What are Sea Turtles

The main characteristic of sea turtles is that they are survivors.  They have been around for about 100 million years and survived the catastrophe that brought about the extinction of the dinosaurs and numerous other species.  Today there are seven species of sea turtles:  greens, leatherbacks, loggerheads, hawksbills, flatbacks, Kemp’s ridley and the olive ridley.  Six of the seven are members of the family Cheloniidae, while the leatherback is different enough to have its own family, the Dermochelyidae.  The chelonid sea turtles all have hard shells while the leatherback has a set of bony plates underneath its leathery skin.

Sea turtles are found world-wide in tropical and subtropical oceans.  They may stray into colder waters but breeding occurs only in the tropics.  Eggs are laid on land and buried by their mothers.  When they hatch, the babies must dig their way out and then race for the sea.  Many predators wait for them, including birds, crabs, fish and sharks, so very few babies actually make it to the open ocean.  They must then feed and grow for many years before returning to the beach where they were born to begin the cycle again.  It is estimated that only one or two hatchlings out of every hundred will survive to breeding age.

Chelonids have strong and heavy, paddle-shaped flippers without ankle joints.  The nostrils are level with the surface of the snout. and the head can be withdrawn under the shell.  All sea turtles are air breathers and so must surface regularly.  They have large lungs and because they are cold-blooded, they can go long periods between breaths if they are not too active.  They also have developed a system of anaerobic respiration that allows them to stay submerged for up to three hours.  When sea turtles want to float on the surface, they fill their lungs with air and this acts like a buoyancy vest.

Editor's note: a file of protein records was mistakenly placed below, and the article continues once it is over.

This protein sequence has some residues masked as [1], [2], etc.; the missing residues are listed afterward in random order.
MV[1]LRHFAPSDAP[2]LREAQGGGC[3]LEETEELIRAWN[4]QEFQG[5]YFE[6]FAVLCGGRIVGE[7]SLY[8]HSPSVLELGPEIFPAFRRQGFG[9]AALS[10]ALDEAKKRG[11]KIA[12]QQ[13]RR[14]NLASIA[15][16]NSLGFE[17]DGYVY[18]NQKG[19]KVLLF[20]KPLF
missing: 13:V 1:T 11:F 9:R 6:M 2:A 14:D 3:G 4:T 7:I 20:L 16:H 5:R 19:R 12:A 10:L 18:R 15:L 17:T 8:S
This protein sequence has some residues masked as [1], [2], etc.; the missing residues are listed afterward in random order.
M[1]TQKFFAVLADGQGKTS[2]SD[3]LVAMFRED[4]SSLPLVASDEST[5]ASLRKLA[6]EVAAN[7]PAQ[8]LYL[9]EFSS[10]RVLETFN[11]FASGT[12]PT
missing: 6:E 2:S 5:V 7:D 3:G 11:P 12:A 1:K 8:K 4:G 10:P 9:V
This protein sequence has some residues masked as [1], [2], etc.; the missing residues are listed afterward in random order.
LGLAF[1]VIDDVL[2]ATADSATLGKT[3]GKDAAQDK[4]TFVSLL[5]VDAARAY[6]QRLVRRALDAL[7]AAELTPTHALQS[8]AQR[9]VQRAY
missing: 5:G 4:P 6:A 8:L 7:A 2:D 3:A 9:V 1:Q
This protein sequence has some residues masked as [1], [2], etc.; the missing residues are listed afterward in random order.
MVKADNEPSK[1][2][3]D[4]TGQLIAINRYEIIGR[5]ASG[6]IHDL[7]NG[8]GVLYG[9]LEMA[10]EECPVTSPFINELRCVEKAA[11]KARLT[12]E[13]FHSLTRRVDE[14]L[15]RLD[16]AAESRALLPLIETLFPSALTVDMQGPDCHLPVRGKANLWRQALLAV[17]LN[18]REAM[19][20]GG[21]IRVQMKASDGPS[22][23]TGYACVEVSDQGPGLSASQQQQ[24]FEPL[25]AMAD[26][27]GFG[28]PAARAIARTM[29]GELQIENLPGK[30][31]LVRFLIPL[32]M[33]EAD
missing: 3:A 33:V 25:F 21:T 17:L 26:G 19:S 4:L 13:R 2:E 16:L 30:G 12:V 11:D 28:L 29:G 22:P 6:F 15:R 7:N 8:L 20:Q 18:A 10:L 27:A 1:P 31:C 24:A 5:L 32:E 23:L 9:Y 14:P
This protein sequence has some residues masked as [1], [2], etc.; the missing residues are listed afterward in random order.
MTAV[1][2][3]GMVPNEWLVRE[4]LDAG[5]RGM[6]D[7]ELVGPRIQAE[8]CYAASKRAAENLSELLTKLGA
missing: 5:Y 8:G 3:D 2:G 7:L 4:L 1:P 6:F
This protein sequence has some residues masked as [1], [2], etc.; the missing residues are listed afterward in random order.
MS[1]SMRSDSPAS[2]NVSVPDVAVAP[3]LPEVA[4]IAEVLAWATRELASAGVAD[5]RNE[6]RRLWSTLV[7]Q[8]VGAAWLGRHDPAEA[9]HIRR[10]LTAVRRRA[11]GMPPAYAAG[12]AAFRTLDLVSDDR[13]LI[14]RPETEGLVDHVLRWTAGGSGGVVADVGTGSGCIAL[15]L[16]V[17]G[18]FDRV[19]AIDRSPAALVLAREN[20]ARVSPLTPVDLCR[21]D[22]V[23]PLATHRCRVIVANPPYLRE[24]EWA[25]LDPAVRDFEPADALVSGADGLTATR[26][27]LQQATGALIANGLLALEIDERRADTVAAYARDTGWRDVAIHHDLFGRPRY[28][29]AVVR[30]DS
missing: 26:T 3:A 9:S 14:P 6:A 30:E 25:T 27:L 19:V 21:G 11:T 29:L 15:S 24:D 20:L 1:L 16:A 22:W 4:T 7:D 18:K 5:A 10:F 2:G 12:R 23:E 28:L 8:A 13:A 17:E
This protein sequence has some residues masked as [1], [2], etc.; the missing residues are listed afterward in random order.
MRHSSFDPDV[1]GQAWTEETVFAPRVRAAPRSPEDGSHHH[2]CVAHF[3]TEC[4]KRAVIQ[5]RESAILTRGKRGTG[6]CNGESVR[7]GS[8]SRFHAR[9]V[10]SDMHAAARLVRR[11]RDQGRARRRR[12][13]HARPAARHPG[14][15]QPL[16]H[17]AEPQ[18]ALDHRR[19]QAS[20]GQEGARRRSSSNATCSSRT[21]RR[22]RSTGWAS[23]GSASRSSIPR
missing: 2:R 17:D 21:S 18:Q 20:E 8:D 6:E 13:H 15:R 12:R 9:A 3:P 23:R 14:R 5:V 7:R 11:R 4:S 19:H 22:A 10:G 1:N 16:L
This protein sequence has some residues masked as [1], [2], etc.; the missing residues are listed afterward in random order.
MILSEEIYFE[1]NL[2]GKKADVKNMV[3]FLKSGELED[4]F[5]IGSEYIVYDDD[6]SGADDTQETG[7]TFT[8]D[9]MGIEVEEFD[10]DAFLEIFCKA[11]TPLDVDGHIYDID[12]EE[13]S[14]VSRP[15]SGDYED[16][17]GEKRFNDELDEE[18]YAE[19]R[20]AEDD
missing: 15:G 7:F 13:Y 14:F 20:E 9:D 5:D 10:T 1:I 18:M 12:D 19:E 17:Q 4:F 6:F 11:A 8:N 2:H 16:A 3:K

Green sea turtles are the only herbivorous sea turtles.  The young are carnivorous but the adults feed almost exclusively on sea grasses and algae.  They have serrated jaws to help them rip and chew these plants.  Hawksbills have narrow heads suitable for getting food out of crevices on coral reefs.  They have been observed to eat sponges, crustaceans and squid.  Loggerheads and ridley’s turtles have jaws adapted for crushing and grinding and they eat a lot of crustaceans and molluscs as well as jellyfish and some vegetation.  Leatherbacks have delicate jaws suitable for eating jellyfish and tunicates.

Adult sea turtles are large, heavy and clumsy on land.  In the water though, they are exceedingly graceful and seem to fly through the water with great slow strokes of their paddle-like front flippers.  To see one while snorkelling on a reef is such a privilege as is watching them lumber ashore to dig great holes in the sand and lay their eggs and carry on the great cycle of life.  For in spite of the fact that they are long term survivors, all seven species of sea turtles are endangered because of human activities.  Years of  over-hunting, taking of eggs, pollution and habitat destruction have taken their toll on these beautiful animals.  The world would be a poorer place without sea turtles.  We have a duty to protect them and reverse this terrible destruction.

For more information:  http://www.seaturtlefoundation.org/ 

For a series of photos of mating green turtles go to http://www.helium.com/zone/1614-animal-zone (bottom of the page)